Gen X gets a lot of negative press when it comes to personal finances. In fact, in the personal finance world, Gen X is often seen as the runt of the generational cohort litter. The rhetoric is repetitive: “Gen X isn’t saving enough.” “Gen X has the most debt of any other generation.” “Gen X isn’t focused enough on retirement.” And on and on.

We’ve heard it all before. In fact, thank you for noticing us. Now we would like you to please go on your way. Because this is one thing we know as Gen Xers: we are fiercely independent souls who will figure it out. We don’t need to be coddled like the generations who surround us.

“Like all Gen Xers, we have a little chip on our shoulder about being completely ignored,” says Dr. Billy J. Hensley, President and CEO at The National Endowment for Financial Education (NEFE) and a Gen Xer. “And sometimes we are glad we are ignored. There is a lot of attention on the Boomers because there are so many of them and now the Millennials are the largest generation in history. We are sandwiched in there.”



But just because we are sandwiched between these generations, doesn’t mean we aren’t taking the right steps. The landscape is a lot more challenging for Gen Xers than it was for other generations before us. Because of increased longevity, many of us are helping our Boomer parents. And with the student loan crisis and increased education costs, we are supporting our children. When you compare our lives to that of the Silent Generation and the Boomers of the mid-40s, it’s a different financial playing field

As a result, we have had to tap into our ‘latch key kid mentality’ in order to thrive financially.

Latch Key Kid Mentality

It’s funny to think that a 1970s way of managing child care might be the financial saving grace of our generation – especially since it isn’t how we parent today. Growing up as Gen Xers, it was not uncommon to come home from school to an empty home. Our parents were working and many of us were growing up in single parent homes. The image in pop culture was that of a child getting off the school bus with their front door key hanging around their neck, who had to manage their afternoon schedule without parental supervision. Even if you weren’t an actual ‘latch key kid’, you were expected to be independent.

“[Being a latch key kid] defines our generation as being resilient – as being self-starters in a way,” says Hensley. “We were the kids who came home, made ourselves a grilled cheese or, if we were not allowed to use the stove, grabbed a popsicle out of the fridge. We watched ‘Saved by The Bell’ reruns and entertained ourselves. It shaped us in being resilient and being self-reliant.”

That self-reliance is starting to show itself in some of the data regarding Gen X. In fact, in the recent NEFE/Harris Tax Survey, when asked about what how they will use their tax return, the older Gen X cohort of ages 44-54, focused predominantly on paying down debt (17%), putting money in emergency savings (17%), and investing, either in their own or their child’s education account (11%). For younger Gen Xers and Xennials ages 35-43, there was even more of a focus on debt paydown (39%), adding to savings (26%) and investing (17 %).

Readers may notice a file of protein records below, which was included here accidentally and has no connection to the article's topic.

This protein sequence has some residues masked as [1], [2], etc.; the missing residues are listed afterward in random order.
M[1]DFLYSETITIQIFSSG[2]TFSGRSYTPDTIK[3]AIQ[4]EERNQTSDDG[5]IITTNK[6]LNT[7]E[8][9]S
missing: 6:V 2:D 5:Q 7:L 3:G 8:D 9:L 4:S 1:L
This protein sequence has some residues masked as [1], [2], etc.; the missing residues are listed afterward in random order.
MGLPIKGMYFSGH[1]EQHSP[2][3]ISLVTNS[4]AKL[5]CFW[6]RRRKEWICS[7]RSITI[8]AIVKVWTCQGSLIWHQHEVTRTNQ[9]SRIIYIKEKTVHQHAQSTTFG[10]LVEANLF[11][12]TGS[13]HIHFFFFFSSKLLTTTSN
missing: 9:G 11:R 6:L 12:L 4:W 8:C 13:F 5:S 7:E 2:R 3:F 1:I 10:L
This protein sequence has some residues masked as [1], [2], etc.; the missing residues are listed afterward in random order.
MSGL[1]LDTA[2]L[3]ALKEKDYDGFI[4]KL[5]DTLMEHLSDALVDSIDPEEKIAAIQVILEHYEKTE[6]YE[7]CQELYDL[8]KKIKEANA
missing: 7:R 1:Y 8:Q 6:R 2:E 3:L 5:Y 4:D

Considering this data and the context of the stresses surrounding us from the other generations, it appears that we are actually listening and taking the right steps.

Self-Reliant Doesn’t Mean Loud

But in being self-reliant, we are often not the most vocal group. The generations around us demand attention. They ask for things as a group. Gen X is different in that we all respect our individuality. Any efforts to lump us together tends to fall apart at the seams – and we take pride in that.

Yet what creates momentum for our generation’s financial success comes from the latch key kid experience. We want to be both self-reliant and responsible in the deeper community. From our independent viewpoint, we don’t want to be a burden. In the latch key culture of the 1970s, we weren’t, and we don’t want to start as adults.

Hensley agrees. “When you put in the context of our financial lives, we want to do the right thing because we want to take care of ourselves. To us that is being a good citizen and a good neighbor. We don’t need to tell everyone how much we saved and what our plans are as it is about our own personal journey.”

The Positivity of Latch Key Kid Mentality

In the Gen X world, we often joke about how lax parenting was when we were kids and that we would be arrested today if we parented that way. But most Gen Xers say it with pride. And that pride is going to ultimately come through over the coming decades as our financial success becomes clearer.

“A lot of friends I grew up with were all very independent in terms of not waiting to make decisions. We decide and we do. Our generation grew up that way,” says Hensley. “That word resilience is a reflector of our individual style and our financial identities.”

So – thank you for your concern, but we are doing just fine.

This article was written by Megan Gorman from Forbes and was legally licensed by AdvisorStream through the NewsCred publisher network.

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